Le collège dAuckland


Although Wellington is the capital of New Zealand, yet Auckland, built on the Shores of Waitemata Harbour, is the largest, most important, and by far the most beautiful city of the Dominion. The Harbour is delightfully picturesque, while the Hauraki Gulf, of which it forms a part, with its scores of verdant islands, is exquisitely beautiful. On the west of the narrow isthmus on which Auckland is built is the extensive sheet of water known as Manukau Harbour. From the summit of Mt. Eden, or of One-Tree Hill, a scene of enchanting loveliness spreads itself out in all directions before the visitor's enraptured gaze. The beauty of this last, loneliest, loveliest, city of the Empire has conquered the admiration of thousands of travellers.

It was in 1885 that our first establishment was founded in Pitt Street. The pioneers were Brs. Edwin (Director), Damian, Vial, and Jerome. It remained an ordinary primary school until 1893, when a High School was opened; and, shortly after, boarders were admitted. While the Primary and High Schools formed one establishment, want of room, and the many other inconveniences inseparable from such a combination, prevented that natural development which should have otherwise characterised the institution.

But in 1902 the outlook became brighter. Arrangements were made with the late Bishop Lenihan to secure the right of occupation of a splendid property of 14 acres. The main condition was that the Brothers should build a College to provide for the higher education of the youth of the diocese. As the property was a Church endowment, the Bishop had not the power to make an absolute gift of it. In 1909, however, he secured from Parliament an Empowering Act, and had made up his mind to hand over the property absolutely to the Brothers. Before he could carry out his intention, God called him to Himself.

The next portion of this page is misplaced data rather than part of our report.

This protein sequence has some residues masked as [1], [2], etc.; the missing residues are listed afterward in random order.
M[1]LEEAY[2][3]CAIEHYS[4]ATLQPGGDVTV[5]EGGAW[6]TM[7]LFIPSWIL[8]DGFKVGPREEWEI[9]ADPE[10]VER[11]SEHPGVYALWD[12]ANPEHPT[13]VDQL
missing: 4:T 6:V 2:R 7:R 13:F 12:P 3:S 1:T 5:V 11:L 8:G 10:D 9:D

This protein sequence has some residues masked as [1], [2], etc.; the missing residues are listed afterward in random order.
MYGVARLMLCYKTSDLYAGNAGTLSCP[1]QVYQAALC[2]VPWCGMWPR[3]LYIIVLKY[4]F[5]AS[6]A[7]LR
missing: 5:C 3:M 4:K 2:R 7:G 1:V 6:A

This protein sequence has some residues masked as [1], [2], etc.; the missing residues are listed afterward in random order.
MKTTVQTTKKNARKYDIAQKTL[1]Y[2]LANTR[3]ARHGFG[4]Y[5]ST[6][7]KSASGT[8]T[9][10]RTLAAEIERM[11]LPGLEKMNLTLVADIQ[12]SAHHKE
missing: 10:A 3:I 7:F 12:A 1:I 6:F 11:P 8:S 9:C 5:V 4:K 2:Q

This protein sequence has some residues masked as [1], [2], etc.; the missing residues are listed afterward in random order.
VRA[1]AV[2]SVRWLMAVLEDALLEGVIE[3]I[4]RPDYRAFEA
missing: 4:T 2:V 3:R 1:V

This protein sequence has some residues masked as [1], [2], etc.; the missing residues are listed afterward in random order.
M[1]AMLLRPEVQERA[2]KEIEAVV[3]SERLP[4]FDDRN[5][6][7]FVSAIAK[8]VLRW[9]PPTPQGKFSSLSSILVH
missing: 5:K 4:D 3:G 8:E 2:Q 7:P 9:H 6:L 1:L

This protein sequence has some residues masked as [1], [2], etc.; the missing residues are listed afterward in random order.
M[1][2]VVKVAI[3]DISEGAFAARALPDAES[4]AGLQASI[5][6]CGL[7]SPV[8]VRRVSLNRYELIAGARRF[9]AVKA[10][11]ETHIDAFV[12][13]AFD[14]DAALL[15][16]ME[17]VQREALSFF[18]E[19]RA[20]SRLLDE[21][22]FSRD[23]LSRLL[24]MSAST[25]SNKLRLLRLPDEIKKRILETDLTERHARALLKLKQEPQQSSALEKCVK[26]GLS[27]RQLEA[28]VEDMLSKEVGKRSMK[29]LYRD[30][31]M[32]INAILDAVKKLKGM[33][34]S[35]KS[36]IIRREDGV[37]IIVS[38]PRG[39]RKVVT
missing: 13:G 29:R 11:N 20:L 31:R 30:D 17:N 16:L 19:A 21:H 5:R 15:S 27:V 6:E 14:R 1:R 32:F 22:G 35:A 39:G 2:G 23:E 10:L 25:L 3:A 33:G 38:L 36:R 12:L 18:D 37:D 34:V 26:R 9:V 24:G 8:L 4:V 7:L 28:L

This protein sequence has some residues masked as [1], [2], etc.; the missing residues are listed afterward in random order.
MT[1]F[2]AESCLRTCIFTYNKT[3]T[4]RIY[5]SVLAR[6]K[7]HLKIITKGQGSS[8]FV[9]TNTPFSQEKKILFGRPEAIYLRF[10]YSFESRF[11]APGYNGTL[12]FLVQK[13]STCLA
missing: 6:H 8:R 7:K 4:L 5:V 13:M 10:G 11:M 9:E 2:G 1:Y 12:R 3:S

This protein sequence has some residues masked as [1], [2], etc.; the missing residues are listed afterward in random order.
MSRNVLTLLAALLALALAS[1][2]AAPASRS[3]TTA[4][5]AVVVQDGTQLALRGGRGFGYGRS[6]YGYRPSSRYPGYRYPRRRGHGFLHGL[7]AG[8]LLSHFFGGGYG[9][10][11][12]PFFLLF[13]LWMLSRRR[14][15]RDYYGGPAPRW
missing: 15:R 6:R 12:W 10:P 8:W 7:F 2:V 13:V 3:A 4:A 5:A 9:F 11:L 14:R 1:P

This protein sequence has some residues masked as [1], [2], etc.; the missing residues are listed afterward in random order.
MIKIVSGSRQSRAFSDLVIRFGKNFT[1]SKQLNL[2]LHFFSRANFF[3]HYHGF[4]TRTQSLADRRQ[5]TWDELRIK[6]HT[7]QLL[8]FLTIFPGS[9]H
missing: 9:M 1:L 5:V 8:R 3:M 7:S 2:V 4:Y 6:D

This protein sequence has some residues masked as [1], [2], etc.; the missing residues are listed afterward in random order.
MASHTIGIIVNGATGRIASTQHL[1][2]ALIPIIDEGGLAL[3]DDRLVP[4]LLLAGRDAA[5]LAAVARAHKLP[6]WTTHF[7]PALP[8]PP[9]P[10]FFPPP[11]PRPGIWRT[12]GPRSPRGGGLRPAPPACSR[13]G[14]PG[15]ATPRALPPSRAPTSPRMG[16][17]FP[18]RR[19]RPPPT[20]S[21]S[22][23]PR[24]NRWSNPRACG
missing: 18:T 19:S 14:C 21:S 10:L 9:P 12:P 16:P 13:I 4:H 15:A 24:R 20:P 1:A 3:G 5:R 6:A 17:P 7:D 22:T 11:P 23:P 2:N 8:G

Consequent on the Bishop's offer, plans of the' building were prepared, and, finally, permission was obtained from the Superiors to raise a portion of the building, which, when completed, would cost L 15,000. This portion, forming about one- third of the whole, was finished by the end of May 1903; and in the month of July the Sacred Heart College was opened.

The seven years that have gone by since then have been marked by steady progress. In 1904 the number of boarders increased from 18 to 45. This year there are about 60 boarders and 35 day-boys. As the present building cannot by any means accommodate comfortably such a number of boarders, extensions are urgently needed.

In every sphere in which the pupils of such a College are called upon to show energy, character, and initiative, the students of Sacred Heart College have acquitted themselves well. In 1906, three years after the opening of the College, they secured the Banner in the Secondary Schools Rugby Competition. Year after year, in the Civil Service and University examinations they have gained high honours. Many of the old students are now prosecuting their studies successfully at the University. But, perhaps, what the College boys pride themselves most on is their Magazine. This is a journal of about 50 pages, most of the numbers of which they have printed themselves. There are probably many older and larger institutions that cannot show the enterprise which such a venture reveals.

But beyond these successes the most important end of the College has been attained. The spirit of piety reigns supreme, not ostentatiously but sincerely. The piety of the students is spontaneous. No moral pressure is used to get them to go frequently to Communion, and none is required. The College is no longer in its infancy but it is still in its youth. And it has all the vigour and all the enthusiasm of youth. It looks forward to becoming a very powerful factor in the progress of the Church not only in the diocese of Auckland but throughout New Zealand; and, though modest enough now, it sees before it a future pregnant with possibilities of doing great things for the honour and glory of God.


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